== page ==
I recently attended an event, organised by Higher York, which demonstrated some of the assistive tech tools that are currently available at York St John University for both staff and students. I am so pleased that I attended this event, as although I don’t work with students using assistive technologies, I was grateful to be made aware of them and how they are used. I found the day very inspiring. It made me reflect on not only how the tools could be used with students, but the potential to use them for myself. For example, I am now using Global AutoCorrect on my machine at work and I believe I have already saved time by not pressing the delete button as much as I normally would have. Did you know that the delete button is the most used key on the keyboard? That didn’t even occur to me!
Global AutoCorrect is a tool that helps the flow of writing. More specifically, it is a tool that automatically corrects your spelling as you type. Auto correct is always working and analysing work in the background, allowing the user to focus on what they are writing rather than the spelling. Global AutoCorrect works in most programmes, including Moodle, emails and bespoke software. Users are also able to see where mistakes are made. This tool is useful for everyone. Originally designed to help those with dyslexia, it also benefits those with dyspraxia, visual impairments, repetitive strain injury, fatigue, hearing loss and OCD.
The first talk of the day was on a mind mapping tool called MindView. This software has some great features, and if you are a visual learner, like I am, then do take a look. MindView has the potential, in my opinion, for a number of applications, including use as an organisational tool, brainstorming tool, revision tool and it can even be used to create lesson plans. Essentially it allows users to create mind maps, timelines, outlines and Gantt charts. It also has a really helpful integrated citation tool. It is a tool that is fully accessible and it doesn’t need much training either. It looks and feels like you are in a Microsoft application and has similar functionality.
Creating Accessible Documents
This talk demonstrated how to create accessible documents. Firstly, we were shown how a screen-reader reacts to an inaccessible document and then we were shown how a screen-reader reacts to an accessible document. It was incredible to see what a difference it makes when you simply add heading styles, alternative or alt-text to images and table headings to your documents. YSJ staff can see a video demonstrating this in the digital accessibility training Moodle course. The TEL team have worked with a number of departments, including the Digital Training team, Assistive Tech team and the Academic Liaison librarian team to produce this Moodle course and have put together some other guidance too. The digital training team have also put together a workshop to help support staff at York St John to make documents accessible. For further information on accessibility, see our Inclusivity & Accessibility webpages.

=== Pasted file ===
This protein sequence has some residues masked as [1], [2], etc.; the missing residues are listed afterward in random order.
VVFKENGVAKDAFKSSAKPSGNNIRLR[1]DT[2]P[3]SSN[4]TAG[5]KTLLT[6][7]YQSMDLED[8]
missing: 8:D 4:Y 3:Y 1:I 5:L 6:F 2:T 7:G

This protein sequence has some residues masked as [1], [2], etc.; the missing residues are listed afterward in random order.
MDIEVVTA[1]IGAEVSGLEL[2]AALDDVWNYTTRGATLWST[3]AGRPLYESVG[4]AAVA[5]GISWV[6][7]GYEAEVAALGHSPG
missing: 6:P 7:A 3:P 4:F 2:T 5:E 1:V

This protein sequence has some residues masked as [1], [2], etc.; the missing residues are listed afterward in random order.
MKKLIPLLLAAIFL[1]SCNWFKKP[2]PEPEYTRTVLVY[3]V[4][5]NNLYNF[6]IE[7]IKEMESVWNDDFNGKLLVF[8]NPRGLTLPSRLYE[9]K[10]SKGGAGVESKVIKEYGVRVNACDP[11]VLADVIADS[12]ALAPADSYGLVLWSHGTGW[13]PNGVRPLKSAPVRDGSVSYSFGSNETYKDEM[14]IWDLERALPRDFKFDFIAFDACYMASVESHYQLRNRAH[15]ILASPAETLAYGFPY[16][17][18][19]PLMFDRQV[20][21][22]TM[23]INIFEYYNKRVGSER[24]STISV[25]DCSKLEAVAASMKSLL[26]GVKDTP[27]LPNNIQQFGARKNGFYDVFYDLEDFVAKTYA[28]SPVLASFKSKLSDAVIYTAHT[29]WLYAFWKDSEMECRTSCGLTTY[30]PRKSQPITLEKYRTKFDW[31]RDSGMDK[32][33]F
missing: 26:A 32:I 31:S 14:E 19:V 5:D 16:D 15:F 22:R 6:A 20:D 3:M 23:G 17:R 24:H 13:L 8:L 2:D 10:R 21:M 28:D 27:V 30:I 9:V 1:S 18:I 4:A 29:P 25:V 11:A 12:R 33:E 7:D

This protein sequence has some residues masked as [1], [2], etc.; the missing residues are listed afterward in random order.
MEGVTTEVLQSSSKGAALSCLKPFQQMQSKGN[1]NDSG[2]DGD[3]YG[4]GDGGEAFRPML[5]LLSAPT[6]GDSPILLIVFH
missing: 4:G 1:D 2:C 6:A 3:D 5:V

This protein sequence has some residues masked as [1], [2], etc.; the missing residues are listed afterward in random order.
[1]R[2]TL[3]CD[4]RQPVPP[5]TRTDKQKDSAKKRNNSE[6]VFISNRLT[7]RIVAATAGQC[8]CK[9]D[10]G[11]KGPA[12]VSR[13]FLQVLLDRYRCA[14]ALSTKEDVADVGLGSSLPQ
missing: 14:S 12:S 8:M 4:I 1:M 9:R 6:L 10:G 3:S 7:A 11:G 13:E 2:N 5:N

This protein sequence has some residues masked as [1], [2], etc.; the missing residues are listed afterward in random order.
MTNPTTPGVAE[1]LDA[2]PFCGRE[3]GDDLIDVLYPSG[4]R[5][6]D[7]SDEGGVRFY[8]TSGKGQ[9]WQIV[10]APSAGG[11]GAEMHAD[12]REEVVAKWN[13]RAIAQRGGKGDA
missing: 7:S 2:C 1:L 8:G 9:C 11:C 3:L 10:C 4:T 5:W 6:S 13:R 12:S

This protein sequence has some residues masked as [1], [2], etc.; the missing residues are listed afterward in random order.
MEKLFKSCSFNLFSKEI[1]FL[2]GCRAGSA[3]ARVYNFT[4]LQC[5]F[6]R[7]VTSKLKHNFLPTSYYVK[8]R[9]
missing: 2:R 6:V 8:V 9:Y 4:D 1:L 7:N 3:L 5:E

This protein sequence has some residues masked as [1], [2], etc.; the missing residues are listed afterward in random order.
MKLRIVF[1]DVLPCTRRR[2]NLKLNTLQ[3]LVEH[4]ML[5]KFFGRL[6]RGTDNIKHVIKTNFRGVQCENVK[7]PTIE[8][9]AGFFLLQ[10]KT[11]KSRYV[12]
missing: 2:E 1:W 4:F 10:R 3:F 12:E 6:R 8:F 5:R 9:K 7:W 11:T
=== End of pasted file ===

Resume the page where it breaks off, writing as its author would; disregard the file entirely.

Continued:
Text Help is an assistive technology company that provides various assistive technologies. The one you may be familiar with is called Read and Write. Read and Write is a tool that allows the user to become more confident and independent in their reading and writing. Some of the functions include a summary highlighter, screen masking, screenshot reader and a lot more. It was really good to see this in action.
Another product that we looked through is called Equatio, which makes maths accessible. I feel this could be a great product for STEM students.
Sonocent Audio Notetaker
One of the final talks of the day was demonstrating Sonocent audio notetaker. This tool allows users to import powerpoint slides into different sections and then record audio against each of the slides or sections. Students can highlight key concepts and annotate further text notes in the moment as well. Once the recording has finished, users can quickly and easily go back to hear the most important parts.
As you can see, there was a lot to reflect on from the day. I was reminded of a quote by Glenna Shaw, that I first heard in the Lynda.com course – Creating accessible documents in Microsoft office.
Remember, accessibility is for everyone. We all benefit from assistive technologies
If you would like to know more about Assistive tech available to students or have any questions about some of the tools mentioned above, please contact the assistive tech team by email: firstname.lastname@example.org or visit the Assistive tech webpages. If you are unsure how to create accessible documents, sign up for the workshop on how to create accessible documents in Microsoft Office with the Digital training team, and/or take the Digital Accessibility Training course on Moodle.